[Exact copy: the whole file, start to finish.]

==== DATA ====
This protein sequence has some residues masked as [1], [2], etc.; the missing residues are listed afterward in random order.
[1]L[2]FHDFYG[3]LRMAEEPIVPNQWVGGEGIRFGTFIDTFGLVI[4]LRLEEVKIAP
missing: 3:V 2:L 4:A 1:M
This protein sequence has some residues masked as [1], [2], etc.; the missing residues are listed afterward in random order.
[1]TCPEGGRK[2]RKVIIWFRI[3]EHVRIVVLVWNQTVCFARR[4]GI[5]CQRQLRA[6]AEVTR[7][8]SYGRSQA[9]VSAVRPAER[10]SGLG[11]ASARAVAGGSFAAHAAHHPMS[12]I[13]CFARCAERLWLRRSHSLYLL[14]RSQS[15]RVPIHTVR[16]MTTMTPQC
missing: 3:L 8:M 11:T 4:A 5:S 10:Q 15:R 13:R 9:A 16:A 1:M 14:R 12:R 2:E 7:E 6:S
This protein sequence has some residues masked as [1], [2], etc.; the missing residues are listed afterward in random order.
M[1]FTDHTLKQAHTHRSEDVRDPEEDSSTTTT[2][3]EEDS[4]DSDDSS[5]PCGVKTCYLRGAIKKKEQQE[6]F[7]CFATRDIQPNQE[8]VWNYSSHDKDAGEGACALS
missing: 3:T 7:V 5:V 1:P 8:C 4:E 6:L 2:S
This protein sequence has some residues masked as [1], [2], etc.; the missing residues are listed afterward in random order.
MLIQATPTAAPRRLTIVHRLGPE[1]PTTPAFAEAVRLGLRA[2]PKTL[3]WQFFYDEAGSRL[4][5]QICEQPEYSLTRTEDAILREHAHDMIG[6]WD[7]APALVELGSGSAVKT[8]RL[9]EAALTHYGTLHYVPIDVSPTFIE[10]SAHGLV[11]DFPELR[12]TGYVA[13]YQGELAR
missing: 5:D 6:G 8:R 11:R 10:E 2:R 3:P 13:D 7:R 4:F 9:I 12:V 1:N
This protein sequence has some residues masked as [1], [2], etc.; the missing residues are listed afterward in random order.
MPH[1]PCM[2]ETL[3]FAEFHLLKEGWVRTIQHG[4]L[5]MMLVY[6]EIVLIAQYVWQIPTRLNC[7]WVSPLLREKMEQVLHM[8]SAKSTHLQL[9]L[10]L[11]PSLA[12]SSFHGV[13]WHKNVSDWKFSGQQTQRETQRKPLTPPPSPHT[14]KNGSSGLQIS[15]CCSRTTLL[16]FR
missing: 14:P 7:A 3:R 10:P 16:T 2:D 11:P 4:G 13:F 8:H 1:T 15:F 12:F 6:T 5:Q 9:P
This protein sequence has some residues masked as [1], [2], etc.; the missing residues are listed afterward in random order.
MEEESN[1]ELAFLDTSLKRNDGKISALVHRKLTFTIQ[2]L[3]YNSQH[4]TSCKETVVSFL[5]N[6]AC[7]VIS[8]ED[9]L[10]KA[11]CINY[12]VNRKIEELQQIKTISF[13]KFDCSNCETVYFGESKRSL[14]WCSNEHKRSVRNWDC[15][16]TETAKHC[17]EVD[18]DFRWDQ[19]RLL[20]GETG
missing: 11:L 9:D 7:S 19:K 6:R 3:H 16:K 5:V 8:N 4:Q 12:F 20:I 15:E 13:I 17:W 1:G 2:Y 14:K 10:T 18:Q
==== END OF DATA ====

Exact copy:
This protein sequence has some residues masked as [1], [2], etc.; the missing residues are listed afterward in random order.
[1]L[2]FHDFYG[3]LRMAEEPIVPNQWVGGEGIRFGTFIDTFGLVI[4]LRLEEVKIAP
missing: 3:V 2:L 4:A 1:M
This protein sequence has some residues masked as [1], [2], etc.; the missing residues are listed afterward in random order.
[1]TCPEGGRK[2]RKVIIWFRI[3]EHVRIVVLVWNQTVCFARR[4]GI[5]CQRQLRA[6]AEVTR[7][8]SYGRSQA[9]VSAVRPAER[10]SGLG[11]ASARAVAGGSFAAHAAHHPMS[12]I[13]CFARCAERLWLRRSHSLYLL[14]RSQS[15]RVPIHTVR[16]MTTMTPQC
missing: 3:L 8:M 11:T 4:A 5:S 10:Q 15:R 13:R 9:A 16:A 1:M 14:R 12:R 2:E 7:E 6:S
This protein sequence has some residues masked as [1], [2], etc.; the missing residues are listed afterward in random order.
M[1]FTDHTLKQAHTHRSEDVRDPEEDSSTTTT[2][3]EEDS[4]DSDDSS[5]PCGVKTCYLRGAIKKKEQQE[6]F[7]CFATRDIQPNQE[8]VWNYSSHDKDAGEGACALS
missing: 3:T 7:V 5:V 1:P 8:C 4:E 6:L 2:S
This protein sequence has some residues masked as [1], [2], etc.; the missing residues are listed afterward in random order.
MLIQATPTAAPRRLTIVHRLGPE[1]PTTPAFAEAVRLGLRA[2]PKTL[3]WQFFYDEAGSRL[4][5]QICEQPEYSLTRTEDAILREHAHDMIG[6]WD[7]APALVELGSGSAVKT[8]RL[9]EAALTHYGTLHYVPIDVSPTFIE[10]SAHGLV[11]DFPELR[12]TGYVA[13]YQGELAR
missing: 5:D 6:G 8:R 11:R 10:E 2:R 3:P 13:D 7:R 4:F 9:I 12:V 1:N
This protein sequence has some residues masked as [1], [2], etc.; the missing residues are listed afterward in random order.
MPH[1]PCM[2]ETL[3]FAEFHLLKEGWVRTIQHG[4]L[5]MMLVY[6]EIVLIAQYVWQIPTRLNC[7]WVSPLLREKMEQVLHM[8]SAKSTHLQL[9]L[10]L[11]PSLA[12]SSFHGV[13]WHKNVSDWKFSGQQTQRETQRKPLTPPPSPHT[14]KNGSSGLQIS[15]CCSRTTLL[16]FR
missing: 14:P 7:A 3:R 10:P 16:T 2:D 11:P 4:G 13:F 8:H 1:T 15:F 12:F 6:T 5:Q 9:P
This protein sequence has some residues masked as [1], [2], etc.; the missing residues are listed afterward in random order.
MEEESN[1]ELAFLDTSLKRNDGKISALVHRKLTFTIQ[2]L[3]YNSQH[4]TSCKETVVSFL[5]N[6]AC[7]VIS[8]ED[9]L[10]KA[11]CINY[12]VNRKIEELQQIKTISF[13]KFDCSNCETVYFGESKRSL[14]WCSNEHKRSVRNWDC[15][16]TETAKHC[17]EVD[18]DFRWDQ[19]RLL[20]GETG
missing: 11:L 9:D 7:S 19:K 6:R 3:H 16:K 5:V 8:N 4:Q 12:F 20:I 15:E 13:I 17:W 1:G 2:Y 14:K 10:T 18:Q